Service Discovery with VMware vRealize Operations
Updated: Apr 27
In the last blog we discussed Windows Service monitoring with the Telegraf Agent, but there is another lighter-weight option for monitoring Windows Services and Linux Processes, vROps Service Discovery.
Originally released in vROps 6.6, Service Discovery has morphed over the years and is currently offered as a native management pack. It is agent-less and as of vROps 8.4 can be done without credentials. Credential-less Service Discovery is discussed in great detail here by VMware Staff Technical Marketing Manager Matt Bradford: https://blogs.vmware.com/management/2020/10/credential-less-service-discovery-with-vrealize-operations.html
Let's turn it on! First, confirm that Service Discovery is Activated.
Next, configure the vSphere adapter to discover services via the Service Discovery tab.
Select the Service Discovery tab and enable Service Discovery with the toggle.
Provide credentials such that the Service Discovery adapter can access each VM, which is done via VMware Tools: https://kb.vmware.com/s/article/78216
Comprehensive Service Discovery documentation can be found here: https://docs.vmware.com/en/VMware-vRealize-Operations-Cloud/services/config-guide/GUID-E02AF39E-748F-406B-9464-84DE826C82AC.html
If you'd like to configure Credential-less Service Discovery you can do so by selecting the Service Discovery Adapter Instance under your vSphere Adapter Instance.
Select the ellipses (three dots) to the left of the Service Discovery Adapter Instance and enable Credential-less service discovery via Advanced Settings.
vROps Service Discovery will discover 39 different services. Beyond just the up/down status of these services, Service Discovery has the ability to capture additional metrics:
Service Performance Metrics: https://docs.vmware.com/en/VMware-vRealize-Operations-Cloud/services/config-guide/GUID-02B449F1-E2A5-4D81-85D6-794A86FD0191.html. These require Service Monitoring to be enabled.
Within the vROps UI, it will look like this. Go to Administration - Inventory - Manage Services.
Lots of good information here, including three important columns.
Services Discovered - displays the names of discovered services or None, if services are not discovered on the VM.
Service Monitoring - displays the current value of the VM's service monitoring setting. If set, service performance metrics are collected every 5 minutes.
Authentication Status - displays the status of the attempted authentication, those showing as failed likely don't meet the requirements for VMware Tools.
Documentation around the services discovered and general Service Discovery can be found here: https://docs.vmware.com/en/VMware-vRealize-Operations-Cloud/services/config-guide/GUID-CC683117-D936-432C-B30B-CCCA08E863FB.html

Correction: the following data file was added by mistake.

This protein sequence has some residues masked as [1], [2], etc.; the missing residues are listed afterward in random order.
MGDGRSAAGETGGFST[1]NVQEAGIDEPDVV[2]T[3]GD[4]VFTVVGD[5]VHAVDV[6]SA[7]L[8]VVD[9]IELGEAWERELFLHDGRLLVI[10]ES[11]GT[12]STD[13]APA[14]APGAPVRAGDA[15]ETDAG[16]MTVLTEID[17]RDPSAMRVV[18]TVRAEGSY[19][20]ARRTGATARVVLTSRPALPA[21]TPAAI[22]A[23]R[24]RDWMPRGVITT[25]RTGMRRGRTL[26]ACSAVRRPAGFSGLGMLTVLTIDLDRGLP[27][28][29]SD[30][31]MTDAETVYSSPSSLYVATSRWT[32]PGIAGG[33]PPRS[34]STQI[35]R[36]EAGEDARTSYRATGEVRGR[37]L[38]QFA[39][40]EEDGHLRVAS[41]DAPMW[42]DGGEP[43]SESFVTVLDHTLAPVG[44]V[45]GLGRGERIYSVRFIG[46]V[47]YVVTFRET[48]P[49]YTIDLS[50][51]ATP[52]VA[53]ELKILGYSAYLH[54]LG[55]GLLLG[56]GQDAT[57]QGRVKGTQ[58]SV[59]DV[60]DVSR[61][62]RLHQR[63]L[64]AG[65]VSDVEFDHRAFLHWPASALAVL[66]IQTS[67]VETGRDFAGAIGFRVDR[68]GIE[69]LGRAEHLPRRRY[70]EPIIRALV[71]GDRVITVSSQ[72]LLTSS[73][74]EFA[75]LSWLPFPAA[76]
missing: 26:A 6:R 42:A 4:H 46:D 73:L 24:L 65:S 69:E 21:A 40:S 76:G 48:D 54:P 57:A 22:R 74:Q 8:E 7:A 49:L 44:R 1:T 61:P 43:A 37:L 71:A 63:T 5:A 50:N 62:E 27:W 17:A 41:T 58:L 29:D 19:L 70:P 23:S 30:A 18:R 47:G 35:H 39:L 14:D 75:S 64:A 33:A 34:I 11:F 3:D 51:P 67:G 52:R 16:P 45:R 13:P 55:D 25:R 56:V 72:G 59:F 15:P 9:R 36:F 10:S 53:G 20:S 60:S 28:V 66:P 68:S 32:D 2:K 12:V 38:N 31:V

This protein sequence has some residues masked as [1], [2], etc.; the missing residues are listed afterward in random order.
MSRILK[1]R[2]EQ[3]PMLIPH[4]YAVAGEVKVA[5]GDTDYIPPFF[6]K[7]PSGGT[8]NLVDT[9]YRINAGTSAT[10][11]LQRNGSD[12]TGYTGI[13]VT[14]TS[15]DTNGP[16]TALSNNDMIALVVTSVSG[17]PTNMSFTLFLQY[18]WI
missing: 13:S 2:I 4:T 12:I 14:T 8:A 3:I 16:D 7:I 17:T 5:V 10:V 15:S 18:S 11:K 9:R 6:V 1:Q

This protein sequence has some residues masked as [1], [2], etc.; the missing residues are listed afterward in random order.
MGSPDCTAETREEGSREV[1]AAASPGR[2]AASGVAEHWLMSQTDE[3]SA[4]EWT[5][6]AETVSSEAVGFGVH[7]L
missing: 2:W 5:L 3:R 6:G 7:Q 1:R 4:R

To see all services Service Discovery has found go to Home - Manage Applications - Discover Services.
It shows which of the 39 different services/processes have been discovered, how many VMs they've been discovered on, and a link to those machines. You can tell vROps to look for additional services/processes via the Configure Allowed List tile.
Let's look at one of the services vROps has discovered. If I click on the link in the Active Directory service tile I'm taken here.
There are a couple things to note here:
No green check circle in the Service Monitoring column. This means the service has been discovered via Service Discovery (runs ever 24 hours), but service monitoring (performance metrics) are not being collected. Click the Enable Service Monitoring icon to start collecting service performance metrics (runs every five minutes).
2. Service Discovery also gives you the ability to take additional actions against the VM. Selecting the gears icon provides the list.
Here you'll see the out-of-the-box actions, things like Power Off VM, Set CPU Count, etc. You'll also see two additional actions made available by Service Discovery: Execute Script and Get Top Processes.
a. Execute Script allows the user to execute a script and/or upload a file to the VM.
b. Get Top Processes captures the top 10 (default) services/processes in terms of CPU and Memory being used by each. You must provide credentials for this.
Now that we've discovered services (and enabled performance monitoring where you want), what do they look like? Services will be child objects of the VMs. Here, I'm showing the discovered services on my vROps master node.
As you can see, I've enabled service performance monitoring, so I'm capturing CPU, Memory, and Disk IO metrics for each service. You can now create Alert/Symptom combinations for any of the discovered services and/or their performance. In our next blog we'll explore application monitoring with vROps!